Over the past three weeks, the US has averaged more than 1,000 Covid-19 deaths per day.
“Covid is now the No. 3 cause of death in the US — ahead of accidents, injuries, lung disease, diabetes, Alzheimer’s, and many, many other causes,” said Dr. Thomas Frieden, a former director of the Centers for Disease Control and Prevention.
Heart disease and cancer are the leading causes of death in the US, according to the CDC.
The rate of deaths from Covid-19 is also much greater in the US than in many other countries, Frieden said.
“Last week, Americans were eight times more likely to get killed by Covid than were Europeans,” he said.
Less testing = more infected people walking around
Just as more students head back to school, health experts are worried about a disturbing trend: decreasing testing combined with high test positivity rates.
In other words, Covid-19 is still spreading rampantly, but there’s less testing to find and isolate cases.
Fifteen states conducted fewer tests this past week compared to the previous week: Mississippi, Louisiana, North Carolina, Washington state, Rhode Island, Wisconsin, Minnesota, Colorado, New Mexico, Arizona, Utah, Nevada, Idaho, Montana and Alaska.
“The testing situation is not good in the United States. What we’re not picking up is people who are contagious,” said William Haseltine, chairman and president of ACCESS Health International.
“We’re probably missing 8 out of 10 people who are contagious. And any decrease in testing is worrisome because we’re not already doing well. And if you don’t pick people out of a crowd who are contagious, then the epidemic spreads. … This epidemic is still spreading widely.”
Why are some states testing less?
Medical experts say there could be several reasons.
“One of the reasons that testing is decreasing is that supplies aren’t being shipped to places that can test. I think it’s part of a strategy not to count how many people are infected,” Haseltine said.
Shortage of minority volunteers could delay vaccines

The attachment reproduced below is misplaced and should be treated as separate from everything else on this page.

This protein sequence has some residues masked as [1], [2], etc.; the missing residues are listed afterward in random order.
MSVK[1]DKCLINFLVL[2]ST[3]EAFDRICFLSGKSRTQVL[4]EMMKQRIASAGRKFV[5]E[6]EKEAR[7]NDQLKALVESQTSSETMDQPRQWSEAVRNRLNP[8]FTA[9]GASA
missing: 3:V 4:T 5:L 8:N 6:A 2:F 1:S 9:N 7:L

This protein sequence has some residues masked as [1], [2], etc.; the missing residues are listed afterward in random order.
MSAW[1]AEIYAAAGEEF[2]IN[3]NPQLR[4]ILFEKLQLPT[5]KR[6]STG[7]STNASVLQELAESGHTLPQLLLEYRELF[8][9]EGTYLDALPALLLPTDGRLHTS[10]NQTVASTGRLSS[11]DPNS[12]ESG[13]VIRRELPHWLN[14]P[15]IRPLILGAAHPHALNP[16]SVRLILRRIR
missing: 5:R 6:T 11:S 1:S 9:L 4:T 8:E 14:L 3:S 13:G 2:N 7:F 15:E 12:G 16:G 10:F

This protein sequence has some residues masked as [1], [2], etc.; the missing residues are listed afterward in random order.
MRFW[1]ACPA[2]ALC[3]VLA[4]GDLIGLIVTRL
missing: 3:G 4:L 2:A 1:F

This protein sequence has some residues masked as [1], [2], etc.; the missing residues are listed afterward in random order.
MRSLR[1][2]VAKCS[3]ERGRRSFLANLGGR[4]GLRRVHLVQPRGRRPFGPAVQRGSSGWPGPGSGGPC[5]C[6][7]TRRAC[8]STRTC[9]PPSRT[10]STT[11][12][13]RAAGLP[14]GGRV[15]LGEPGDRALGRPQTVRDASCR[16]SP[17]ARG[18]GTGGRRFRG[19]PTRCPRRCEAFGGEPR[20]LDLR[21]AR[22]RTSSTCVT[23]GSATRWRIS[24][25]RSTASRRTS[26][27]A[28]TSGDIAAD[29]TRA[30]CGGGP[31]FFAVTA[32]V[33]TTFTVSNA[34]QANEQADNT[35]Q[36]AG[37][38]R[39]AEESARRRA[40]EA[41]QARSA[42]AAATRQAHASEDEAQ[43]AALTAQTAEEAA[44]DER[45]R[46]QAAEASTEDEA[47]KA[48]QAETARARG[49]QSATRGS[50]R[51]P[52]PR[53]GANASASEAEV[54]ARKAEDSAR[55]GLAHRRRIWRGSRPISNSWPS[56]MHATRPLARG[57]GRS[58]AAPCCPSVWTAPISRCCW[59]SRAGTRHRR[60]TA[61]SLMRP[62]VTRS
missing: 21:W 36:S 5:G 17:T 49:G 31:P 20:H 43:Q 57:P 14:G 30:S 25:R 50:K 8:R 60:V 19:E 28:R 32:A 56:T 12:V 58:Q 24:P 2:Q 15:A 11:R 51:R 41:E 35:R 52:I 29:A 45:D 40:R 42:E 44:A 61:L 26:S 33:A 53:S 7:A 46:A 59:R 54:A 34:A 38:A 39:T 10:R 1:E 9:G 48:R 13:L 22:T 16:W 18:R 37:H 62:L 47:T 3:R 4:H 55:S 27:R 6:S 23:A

That’s not nearly enough, as trial participants are supposed to reflect the population that’s affected. Research shows more than half of US Covid-19 cases have been among Black and Latino people.
In the 1800s, Dr. J. Marion Sims experimented on slaves and performed surgeries without their consent and without anesthesia.
So far, phases 1 and 2 have shown the vaccine to be safe. Some volunteers experienced fever and muscle aches, but they felt better after a day or two.
A fast, inexpensive test just got emergency approval
There is some good news: A new saliva test could give Americans a quick way of learning if they have Covid-19 — and if they need to isolate to help prevent the spread.
“If cheap alternatives like SalivaDirect can be implemented across the country, we may finally get a handle on this pandemic, even before a vaccine,” said Nathan Grubaugh, a Yale assistant professor of epidemiology.
“We simplified the test so that it only costs a couple of dollars for reagents, and we expect that labs will only charge about $10 per sample,” Grubaugh said.
‘We’ve got to break through to our young people’
“Recent evidence suggests that children likely have the same or higher viral loads in their nasopharynx compared with adults and that children can spread the virus effectively in households and camp settings,” the CDC said.
Outbreaks have also emerged at colleges and universities.
Oklahoma State University said Sunday that at least 23 sorority members in an off-campus house tested positive for the virus. The entire house is in isolation or quarantine and “will be prohibited from leaving the facility,” the university said.
Less than a week after starting classes, the University of North Carolina at Chapel Hill announced its fourth cluster of coronavirus. The clusters were located at two residence halls, a private apartment complex that serves students and the Sigma Nu fraternity.
The North Carolina Department of Health and Human Services defines a cluster as five or more cases in close proximity.
“We’ve got to break through to our young people that they are not immune to the virus,” Chicago Mayor Lori Lightfoot said.
The city has seen a steady increase in cases, which she attributed to 18 to 29-year-olds.
CNN’s Elizabeth Cohen, Dana Vigue, Madeline Holcombe, Lauren Mascarenhas, Carma Hassan and Chandler Thornton contributed to this report.